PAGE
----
Is Wachovia (NASDAQ:WB) buyable?
- Goldman Sachs notes the good news is that Wachovia has a new CEO. The bad news is that nearly half of the ~$8bn of capital raised in April has already evaporated. If they set aside the good news, the conclusion from the bad news is that more capital is required and the easiest and least expensive source has to be a cut to the dividend, which is still sizeable at $3.2bn annually.
While the stock may be up on the initial CEO announcement, the real outlook hinges on capital. This quarter's loss of $1.23 to $1.33 per share implies that WB will be cumulatively unprofitable since the credit crunch began. Given a lack of profitability and declining capital ratios, a dividend cut is likely while a broader capital plan may include asset/business sales. A goodwill write-down will also come to recognize that Golden West is impaired, but valuation and capital are both based on tangible book.
WB trades at 1.1X GSCO estimate of 2Q tangible book value. Firm's 12-mos DCF price target is $20. Maintains Neutral.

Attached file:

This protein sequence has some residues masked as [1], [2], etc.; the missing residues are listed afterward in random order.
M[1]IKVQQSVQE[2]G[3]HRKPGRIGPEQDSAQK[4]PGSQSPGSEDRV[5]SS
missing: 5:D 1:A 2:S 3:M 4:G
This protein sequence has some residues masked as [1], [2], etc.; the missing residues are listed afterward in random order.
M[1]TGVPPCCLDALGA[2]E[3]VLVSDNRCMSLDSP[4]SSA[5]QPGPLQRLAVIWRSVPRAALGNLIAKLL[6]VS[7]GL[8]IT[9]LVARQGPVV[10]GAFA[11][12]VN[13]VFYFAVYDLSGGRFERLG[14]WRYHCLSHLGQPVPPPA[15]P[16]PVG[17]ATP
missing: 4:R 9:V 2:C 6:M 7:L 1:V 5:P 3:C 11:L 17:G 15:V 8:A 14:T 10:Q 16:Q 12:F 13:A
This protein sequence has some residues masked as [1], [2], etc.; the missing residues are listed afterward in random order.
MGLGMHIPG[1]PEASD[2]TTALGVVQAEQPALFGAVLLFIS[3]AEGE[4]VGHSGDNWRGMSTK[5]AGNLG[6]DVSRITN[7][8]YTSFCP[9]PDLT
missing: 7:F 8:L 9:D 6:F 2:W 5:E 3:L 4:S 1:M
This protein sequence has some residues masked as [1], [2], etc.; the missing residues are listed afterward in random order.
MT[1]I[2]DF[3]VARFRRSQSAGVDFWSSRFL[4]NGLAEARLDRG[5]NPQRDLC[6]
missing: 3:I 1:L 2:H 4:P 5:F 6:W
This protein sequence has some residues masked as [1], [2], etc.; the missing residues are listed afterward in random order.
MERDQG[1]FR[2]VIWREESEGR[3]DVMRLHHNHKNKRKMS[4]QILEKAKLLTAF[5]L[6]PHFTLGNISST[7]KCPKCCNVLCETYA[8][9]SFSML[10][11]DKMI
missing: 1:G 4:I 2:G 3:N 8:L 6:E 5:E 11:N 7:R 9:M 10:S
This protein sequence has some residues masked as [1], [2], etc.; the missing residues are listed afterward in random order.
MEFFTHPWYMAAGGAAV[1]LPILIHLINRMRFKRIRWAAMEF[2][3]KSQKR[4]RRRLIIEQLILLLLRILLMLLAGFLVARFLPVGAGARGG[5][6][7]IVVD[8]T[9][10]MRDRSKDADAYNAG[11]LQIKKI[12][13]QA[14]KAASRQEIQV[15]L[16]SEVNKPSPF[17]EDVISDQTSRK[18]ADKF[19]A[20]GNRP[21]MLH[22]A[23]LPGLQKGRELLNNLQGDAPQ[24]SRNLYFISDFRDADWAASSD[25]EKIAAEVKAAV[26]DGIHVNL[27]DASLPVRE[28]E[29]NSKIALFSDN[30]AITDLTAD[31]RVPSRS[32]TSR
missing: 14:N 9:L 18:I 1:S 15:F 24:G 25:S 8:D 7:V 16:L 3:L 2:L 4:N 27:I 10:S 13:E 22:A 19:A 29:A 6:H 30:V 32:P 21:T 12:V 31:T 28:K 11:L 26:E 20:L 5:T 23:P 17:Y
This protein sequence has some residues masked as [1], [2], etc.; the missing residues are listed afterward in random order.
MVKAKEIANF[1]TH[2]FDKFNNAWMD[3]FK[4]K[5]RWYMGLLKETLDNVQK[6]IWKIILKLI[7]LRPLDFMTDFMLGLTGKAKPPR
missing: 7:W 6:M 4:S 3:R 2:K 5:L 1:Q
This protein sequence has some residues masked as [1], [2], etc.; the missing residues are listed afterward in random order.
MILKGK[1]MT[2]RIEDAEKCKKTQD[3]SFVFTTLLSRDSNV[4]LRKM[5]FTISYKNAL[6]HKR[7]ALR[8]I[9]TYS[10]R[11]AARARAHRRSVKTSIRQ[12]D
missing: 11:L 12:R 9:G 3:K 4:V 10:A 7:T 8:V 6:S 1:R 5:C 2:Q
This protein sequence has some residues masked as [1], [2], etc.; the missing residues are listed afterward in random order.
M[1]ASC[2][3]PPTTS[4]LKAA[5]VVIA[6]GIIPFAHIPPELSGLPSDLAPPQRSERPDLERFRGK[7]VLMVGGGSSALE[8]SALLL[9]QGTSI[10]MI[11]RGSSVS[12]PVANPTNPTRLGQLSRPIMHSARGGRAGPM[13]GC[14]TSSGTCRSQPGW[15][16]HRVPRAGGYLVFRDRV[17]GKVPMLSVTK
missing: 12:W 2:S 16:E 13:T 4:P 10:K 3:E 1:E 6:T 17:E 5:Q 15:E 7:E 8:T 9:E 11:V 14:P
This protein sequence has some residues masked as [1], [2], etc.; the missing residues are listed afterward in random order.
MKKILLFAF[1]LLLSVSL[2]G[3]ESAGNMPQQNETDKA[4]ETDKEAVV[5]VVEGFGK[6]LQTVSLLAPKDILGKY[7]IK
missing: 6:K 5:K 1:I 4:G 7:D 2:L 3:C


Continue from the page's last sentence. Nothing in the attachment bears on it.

- RBC Capital believes Wachovia's stock will likely remain under pressure until credit quality stabilizes, the timing of which will likely take place in 2009. Under the leadership of its new CEO, they expect the company to incur a significant charge to "clean-up" its problems once and for all, eliminate its dividend and raise additional capital.
- Ladenburg thinks the hiring of Robert Steele will keep alive the belief that Goldman Sachs (NYSE:GS) will acquire WB.
Firm's 12-month price target of $13 represents an estimated 75% of estimated tangible book value which is well above the 30% level the "Ground Zero" banks traded down to in late 1990-early 1991. Rating is unchanged at Sector Perform with Average Risk.
Notablecalls: I must say I have to take the opposite view here. I suspect Steel wanted some decks cleared before (write-offs) coming in. A guy coming from Goldman Sachs wants to keep looking good.
That makes WB buyable here just under $13.